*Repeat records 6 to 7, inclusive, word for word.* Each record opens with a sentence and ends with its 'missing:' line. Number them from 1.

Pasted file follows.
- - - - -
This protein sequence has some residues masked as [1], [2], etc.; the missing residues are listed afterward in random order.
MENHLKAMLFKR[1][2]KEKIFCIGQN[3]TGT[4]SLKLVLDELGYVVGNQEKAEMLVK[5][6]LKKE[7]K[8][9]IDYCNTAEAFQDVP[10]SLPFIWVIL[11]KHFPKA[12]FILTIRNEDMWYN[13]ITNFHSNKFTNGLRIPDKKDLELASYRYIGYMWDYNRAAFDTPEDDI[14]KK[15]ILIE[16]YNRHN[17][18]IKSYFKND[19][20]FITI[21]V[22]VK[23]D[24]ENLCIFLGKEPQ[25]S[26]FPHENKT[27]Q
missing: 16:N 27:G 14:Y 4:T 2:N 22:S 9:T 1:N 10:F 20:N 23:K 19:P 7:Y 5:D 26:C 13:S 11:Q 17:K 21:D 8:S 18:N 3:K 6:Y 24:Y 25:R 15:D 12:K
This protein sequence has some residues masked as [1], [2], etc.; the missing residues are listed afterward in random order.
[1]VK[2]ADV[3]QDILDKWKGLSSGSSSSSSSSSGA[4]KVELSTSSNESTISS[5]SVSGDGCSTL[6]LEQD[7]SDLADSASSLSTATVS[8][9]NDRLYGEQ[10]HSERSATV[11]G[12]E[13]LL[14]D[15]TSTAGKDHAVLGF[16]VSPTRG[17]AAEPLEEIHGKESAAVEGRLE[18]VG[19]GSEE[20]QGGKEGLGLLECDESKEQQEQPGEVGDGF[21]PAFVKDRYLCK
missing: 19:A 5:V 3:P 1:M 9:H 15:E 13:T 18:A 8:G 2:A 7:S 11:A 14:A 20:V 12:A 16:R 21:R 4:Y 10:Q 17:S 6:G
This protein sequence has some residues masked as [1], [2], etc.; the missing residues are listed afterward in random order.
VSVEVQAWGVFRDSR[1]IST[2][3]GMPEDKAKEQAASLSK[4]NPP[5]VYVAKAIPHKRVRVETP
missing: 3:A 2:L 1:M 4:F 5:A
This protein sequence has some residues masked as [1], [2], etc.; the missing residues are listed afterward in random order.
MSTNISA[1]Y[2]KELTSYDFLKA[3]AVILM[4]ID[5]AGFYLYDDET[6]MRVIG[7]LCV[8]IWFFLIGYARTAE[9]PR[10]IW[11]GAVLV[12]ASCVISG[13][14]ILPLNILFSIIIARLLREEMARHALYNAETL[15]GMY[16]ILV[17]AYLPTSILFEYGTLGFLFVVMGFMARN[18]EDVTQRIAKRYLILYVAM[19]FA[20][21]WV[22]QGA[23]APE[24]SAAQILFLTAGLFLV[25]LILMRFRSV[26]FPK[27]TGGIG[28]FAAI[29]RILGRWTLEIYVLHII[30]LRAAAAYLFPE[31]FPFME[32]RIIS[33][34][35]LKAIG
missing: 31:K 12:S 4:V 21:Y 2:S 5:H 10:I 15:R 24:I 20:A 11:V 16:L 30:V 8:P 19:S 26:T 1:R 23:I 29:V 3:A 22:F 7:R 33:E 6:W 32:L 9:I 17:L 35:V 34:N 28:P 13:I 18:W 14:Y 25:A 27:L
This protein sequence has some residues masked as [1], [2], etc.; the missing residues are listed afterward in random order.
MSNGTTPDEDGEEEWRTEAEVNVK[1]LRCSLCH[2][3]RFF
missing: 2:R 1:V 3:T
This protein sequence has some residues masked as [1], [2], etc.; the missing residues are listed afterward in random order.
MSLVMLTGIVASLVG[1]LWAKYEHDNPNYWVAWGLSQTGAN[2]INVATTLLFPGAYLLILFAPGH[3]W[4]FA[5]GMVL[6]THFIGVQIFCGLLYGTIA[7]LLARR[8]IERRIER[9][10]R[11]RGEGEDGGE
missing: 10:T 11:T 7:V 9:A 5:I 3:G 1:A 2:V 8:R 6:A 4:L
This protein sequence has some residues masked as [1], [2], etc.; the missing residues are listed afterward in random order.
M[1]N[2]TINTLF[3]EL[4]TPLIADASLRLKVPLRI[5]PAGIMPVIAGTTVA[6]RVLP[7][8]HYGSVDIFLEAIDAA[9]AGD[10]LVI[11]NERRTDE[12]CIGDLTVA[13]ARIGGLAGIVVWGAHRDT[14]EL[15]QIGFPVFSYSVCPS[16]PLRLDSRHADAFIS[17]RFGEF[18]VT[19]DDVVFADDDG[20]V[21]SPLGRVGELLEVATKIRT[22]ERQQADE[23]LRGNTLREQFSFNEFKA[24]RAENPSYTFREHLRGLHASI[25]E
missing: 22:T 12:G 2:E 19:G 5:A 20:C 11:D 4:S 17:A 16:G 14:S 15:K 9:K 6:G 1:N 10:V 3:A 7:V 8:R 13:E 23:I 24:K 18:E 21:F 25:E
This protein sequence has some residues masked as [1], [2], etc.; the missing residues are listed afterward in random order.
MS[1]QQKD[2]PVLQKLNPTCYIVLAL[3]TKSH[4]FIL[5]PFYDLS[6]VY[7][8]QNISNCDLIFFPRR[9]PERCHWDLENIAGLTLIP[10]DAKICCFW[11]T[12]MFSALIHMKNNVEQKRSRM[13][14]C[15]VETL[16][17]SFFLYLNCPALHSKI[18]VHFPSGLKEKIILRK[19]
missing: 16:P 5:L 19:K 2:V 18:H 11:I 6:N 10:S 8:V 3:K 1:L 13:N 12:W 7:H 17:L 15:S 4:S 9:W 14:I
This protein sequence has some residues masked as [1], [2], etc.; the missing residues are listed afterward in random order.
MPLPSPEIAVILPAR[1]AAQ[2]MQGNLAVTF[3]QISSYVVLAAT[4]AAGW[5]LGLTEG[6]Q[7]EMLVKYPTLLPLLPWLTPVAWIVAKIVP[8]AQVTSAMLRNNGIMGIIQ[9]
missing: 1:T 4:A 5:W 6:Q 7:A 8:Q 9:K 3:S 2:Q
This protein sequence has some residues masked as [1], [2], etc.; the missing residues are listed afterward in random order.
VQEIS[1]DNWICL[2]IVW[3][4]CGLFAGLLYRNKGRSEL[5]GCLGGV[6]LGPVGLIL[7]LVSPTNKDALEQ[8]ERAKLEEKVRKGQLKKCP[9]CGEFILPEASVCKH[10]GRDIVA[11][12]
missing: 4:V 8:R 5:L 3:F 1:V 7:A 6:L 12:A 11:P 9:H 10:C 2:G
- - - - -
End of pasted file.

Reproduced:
This protein sequence has some residues masked as [1], [2], etc.; the missing residues are listed afterward in random order.
MSLVMLTGIVASLVG[1]LWAKYEHDNPNYWVAWGLSQTGAN[2]INVATTLLFPGAYLLILFAPGH[3]W[4]FA[5]GMVL[6]THFIGVQIFCGLLYGTIA[7]LLARR[8]IERRIER[9][10]R[11]RGEGEDGGE
missing: 10:T 11:T 7:V 9:A 5:I 3:G 1:A 2:V 8:R 6:A 4:L
This protein sequence has some residues masked as [1], [2], etc.; the missing residues are listed afterward in random order.
M[1]N[2]TINTLF[3]EL[4]TPLIADASLRLKVPLRI[5]PAGIMPVIAGTTVA[6]RVLP[7][8]HYGSVDIFLEAIDAA[9]AGD[10]LVI[11]NERRTDE[12]CIGDLTVA[13]ARIGGLAGIVVWGAHRDT[14]EL[15]QIGFPVFSYSVCPS[16]PLRLDSRHADAFIS[17]RFGEF[18]VT[19]DDVVFADDDG[20]V[21]SPLGRVGELLEVATKIRT[22]ERQQADE[23]LRGNTLREQFSFNEFKA[24]RAENPSYTFREHLRGLHASI[25]E
missing: 22:T 12:G 2:E 19:G 5:A 20:C 11:D 4:S 17:A 16:G 14:S 15:K 9:K 6:G 1:N 10:V 3:A 7:V 8:R 13:E 23:I 24:K 18:E 21:F 25:E